A Sobering Message About Drinking and Driving
Every year in the run-up to the Holiday Season, we tend to go to more parties, social events, and festive gatherings to share food and drinks with co-workers, family, and friends. Unfortunately, this increase in social activity is often connected with a rise in alcohol- and drug-related accidents, especially associated with driving.
Since the Holiday Season typically has a higher rate of motor vehicle accidents, we thought this would be a great opportunity to do our part to bring more awareness to the cause.
We all understand the risks associated with impaired driving. We know that by driving while under the influence of alcohol or drugs we can endanger not only ourselves, but others as well. Where most people tend to make mistakes—and we speak from personal experience, as you will read further on—is in their interpretation of what constitutes impaired driving, and where the line ought to be drawn.
For example, if you live in the West Island suburbs and you’re planning to attend your office Christmas party at a downtown convention centre or hotel, you will most likely plan to avoid any risks. These parties can go on for hours and it’s easy to find ourselves having a few more drinks than we thought we would, so we do the responsible thing and either hire a cab or a ride-sharing service, or perhaps get a room at a hotel to avoid the late-night drive home.
However, not every social evening is a big party, and it’s often at the smaller, more casual events where we find ourselves rationalizing an excuse to bend our own rules. Suppose you’re invited out to dinner at a restaurant only a few blocks from home, just you and your spouse. It’s nights like these when we’ll say to ourselves: “I’ll be okay to drive. It’s barely 10 minutes away and I’ll have only a glass or two of wine… I’ll be fine.” But the two glasses of wine turn into three or four, and then you all end up ordering an alcoholic “digestif” at the end of the meal to top off the evening.
After this enjoyable night out, you and your spouse hop into your car to head home, without a worry or care in the world. Although you feel perfectly fine to drive, your blood alcohol level is above the legal limit. As you turn a corner, not five minutes from home, your heart sinks as you notice the flashing lights. It’s a police roadblock. As you inch forward, your heart pounds as you contemplate the potential consequences of your actions. When you finally stop, the highly trained screening officer instructs you to lower your window and proceeds to ask you a series of questions, looking for any subtle signs of impairment. If they detect that you’re nervous, that you’re stuttering or slurring your words, that you’re hesitating with your answers, or that there is any odour of alcohol or drugs on your breath or in the car, they will ask you to pull over and breath-test you. Before you know it, you’re facing a criminal record for impaired driving, the immediate impoundment of your vehicle and suspension of your driver’s licence, and thousands of dollars in related fines and costs. All that when you could have taken a $30 taxi ride instead!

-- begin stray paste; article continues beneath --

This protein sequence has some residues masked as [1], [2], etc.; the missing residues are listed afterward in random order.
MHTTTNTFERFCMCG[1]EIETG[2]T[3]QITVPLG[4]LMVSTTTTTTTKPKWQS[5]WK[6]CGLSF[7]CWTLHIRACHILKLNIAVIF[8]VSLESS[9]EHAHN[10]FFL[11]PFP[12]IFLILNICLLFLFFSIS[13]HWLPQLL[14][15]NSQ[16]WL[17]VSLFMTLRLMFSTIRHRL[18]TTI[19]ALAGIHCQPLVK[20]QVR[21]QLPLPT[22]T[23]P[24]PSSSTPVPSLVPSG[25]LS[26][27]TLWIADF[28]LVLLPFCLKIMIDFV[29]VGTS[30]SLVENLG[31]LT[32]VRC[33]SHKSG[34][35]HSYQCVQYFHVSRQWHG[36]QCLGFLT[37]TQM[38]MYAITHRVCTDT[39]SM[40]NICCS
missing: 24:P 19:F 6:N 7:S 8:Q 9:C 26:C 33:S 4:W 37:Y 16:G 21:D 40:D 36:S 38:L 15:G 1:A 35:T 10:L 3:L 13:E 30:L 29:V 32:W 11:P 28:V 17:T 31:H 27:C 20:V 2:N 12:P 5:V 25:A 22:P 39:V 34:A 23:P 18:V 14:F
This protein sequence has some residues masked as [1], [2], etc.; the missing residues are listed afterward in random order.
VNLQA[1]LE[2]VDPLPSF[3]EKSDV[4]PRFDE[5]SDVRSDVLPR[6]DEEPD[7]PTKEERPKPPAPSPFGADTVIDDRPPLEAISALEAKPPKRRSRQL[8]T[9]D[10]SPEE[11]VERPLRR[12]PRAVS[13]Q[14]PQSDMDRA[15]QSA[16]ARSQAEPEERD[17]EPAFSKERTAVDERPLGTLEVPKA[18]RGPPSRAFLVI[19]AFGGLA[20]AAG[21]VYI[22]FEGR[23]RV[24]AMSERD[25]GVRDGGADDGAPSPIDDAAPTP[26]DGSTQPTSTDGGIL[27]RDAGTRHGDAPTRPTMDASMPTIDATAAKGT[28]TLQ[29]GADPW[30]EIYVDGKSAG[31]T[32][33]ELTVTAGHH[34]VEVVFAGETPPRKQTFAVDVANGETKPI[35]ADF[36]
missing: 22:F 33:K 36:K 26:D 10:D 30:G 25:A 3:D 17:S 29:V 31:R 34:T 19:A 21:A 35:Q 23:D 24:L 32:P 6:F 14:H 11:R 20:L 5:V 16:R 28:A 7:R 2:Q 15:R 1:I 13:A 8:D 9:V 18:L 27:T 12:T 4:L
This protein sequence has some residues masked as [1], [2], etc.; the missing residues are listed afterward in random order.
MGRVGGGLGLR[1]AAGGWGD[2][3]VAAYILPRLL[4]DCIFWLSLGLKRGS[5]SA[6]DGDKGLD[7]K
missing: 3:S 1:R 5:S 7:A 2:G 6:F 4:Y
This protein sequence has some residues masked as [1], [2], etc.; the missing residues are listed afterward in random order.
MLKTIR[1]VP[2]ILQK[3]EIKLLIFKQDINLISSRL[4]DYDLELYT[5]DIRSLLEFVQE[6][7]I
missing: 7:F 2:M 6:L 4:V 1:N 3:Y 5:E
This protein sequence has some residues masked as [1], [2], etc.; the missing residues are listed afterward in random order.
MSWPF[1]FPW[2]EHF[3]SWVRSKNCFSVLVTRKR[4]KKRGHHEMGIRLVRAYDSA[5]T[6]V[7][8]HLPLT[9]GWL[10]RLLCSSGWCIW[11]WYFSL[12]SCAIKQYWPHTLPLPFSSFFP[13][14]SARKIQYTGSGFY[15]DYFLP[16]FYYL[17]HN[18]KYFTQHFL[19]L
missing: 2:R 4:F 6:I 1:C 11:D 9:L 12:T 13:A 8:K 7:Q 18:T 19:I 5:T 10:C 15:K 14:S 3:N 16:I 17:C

This happens far more frequently than most of us realize, and when it does, most people are too ashamed and embarrassed to admit it. Being charged with and convicted of impaired driving is a devastating and humbling experience that few people want to talk about, let alone share publicly.
In 2017, Mark went through this experience first-hand. He never felt he was being reckless. He didn’t get into an accident, injure anybody, or damage property… but he was convicted of impaired driving after being stopped at a police roadblock, having had “one too many” drinks during a casual night out with friends.
Mark quickly realized that he had made a grave mistake. Not only had he done it once, but he had done it many times before. In fact, it’s estimated that a drunk driver will drive 80 times while under the influence before their first arrest. That is a sobering statistic.
Following Mark’s impaired driving conviction, he decided to make some serious changes to his lifestyle. He began an intense fitness regimen, took up running, obstacle-course racing, started a meditation practice, and gave up drinking alcohol entirely. Mark has been alcohol-free since October 2018, just over five years now.
Rather than allowing that shameful experience to define him, Mark has chosen to use it to his advantage. It led him to a path of personal transformation, and it has empowered him to find the courage to speak out against the dangers and risks associated with impaired driving. His message is this: “No matter how much or how little alcohol you drink, any amount is too much. If you’re going to drink, don’t drive. PERIOD. It’s simply not worth the risk.”
Lastly, it’s important to remind everyone that we have many great options available to us in this city that ought to prevent us from driving under the influence. Not only do we have taxis and ride-share services such as Uber, but we also have Point Zero 8, a paid, membership-based service that drives you and your vehicle home and that operates year-round. There is also Opération Nez rouge, which offers the same service for free, staffed entirely by volunteers during the Holidays from November 24 to December 31.
With that said, we at Team Broady want to wish everyone a safe and happy Holiday Season!